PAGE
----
Summer-autumn rice yield increases in southern region hinh anh 1Harvesting summer – autumn rice in Vi Thanh city in Hau Giang province. (Photo: VNA)

Hau Giang (VNA)
- The southern region expects to harvest an average of 5.66 tonnes of paddy per hectare in the current summer-autumn crop, 139 kilogrammes more than last year, according to the Ministry of Agriculture and Rural Development’s Plant Cultivation Department.

The region is entering the harvest season and estimates output will be around 9.24 million tonnes.

The region, which comprises the Mekong Delta and south-eastern region, has planted 1.64 million hectares, down 46,000ha from last year, with the delta accounting for 42,000ha.

Speaking at a seminar in Hau Giang province this week, Le Thanh Tung, deputy head of the department, said the 42,000ha in the Mekong Delta are now used to grow high–value crops or for aquaculture.

The switch was due to the low prices rice farmers got for the 2018-2019 winter-spring crop and the delay in the arrival of rains in some areas.

The southern region has increased the rate of high-quality rice varieties it grows in the summer-autumn crop.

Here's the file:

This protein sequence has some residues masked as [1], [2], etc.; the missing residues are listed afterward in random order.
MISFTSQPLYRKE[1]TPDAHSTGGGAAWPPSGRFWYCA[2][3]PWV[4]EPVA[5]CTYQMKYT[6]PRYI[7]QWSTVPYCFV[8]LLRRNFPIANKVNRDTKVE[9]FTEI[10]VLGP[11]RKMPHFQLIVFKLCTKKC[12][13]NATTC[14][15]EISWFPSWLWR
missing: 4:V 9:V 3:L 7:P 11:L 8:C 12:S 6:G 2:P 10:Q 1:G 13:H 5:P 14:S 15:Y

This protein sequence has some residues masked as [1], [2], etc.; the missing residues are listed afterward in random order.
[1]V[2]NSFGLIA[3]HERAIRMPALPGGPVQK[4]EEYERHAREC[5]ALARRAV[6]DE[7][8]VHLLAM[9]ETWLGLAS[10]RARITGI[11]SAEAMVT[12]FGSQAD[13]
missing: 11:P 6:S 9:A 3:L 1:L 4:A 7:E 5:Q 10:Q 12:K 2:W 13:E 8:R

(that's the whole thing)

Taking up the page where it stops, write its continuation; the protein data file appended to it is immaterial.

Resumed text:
Specialty and fragrant varieties account for almost 25 percent, high-quality varieties for 44 percent, medium-quality varieties for 19 percent, and other varieties including glutinous for the remaining 12 percent.

For the upcoming autumn-winter crop, the department is considering two options for the Delta: planting 750,000ha, up 9,380ha from last year, or 700,000ha.

If the latter is chosen, 30,000 will be left inundated during the Mekong flooding season and other crops and aquatic species will be raised on the remaining area.

Deputy Minister of Agriculture and Rural Development Le Quoc Doanh said the main criterion is not the area but the safety of the crop.

The autumn-winter rice should be grown in areas with flood-prevention embankments, he said.

The ministry’s relevant departments should do the task of forecasting weather and availability of water properly so that each locality can draw up appropriate planting schedules, he said.

They should counsel farmers to focus on high-quality and fragrant rice varieties to meet export demand, he added.-VNA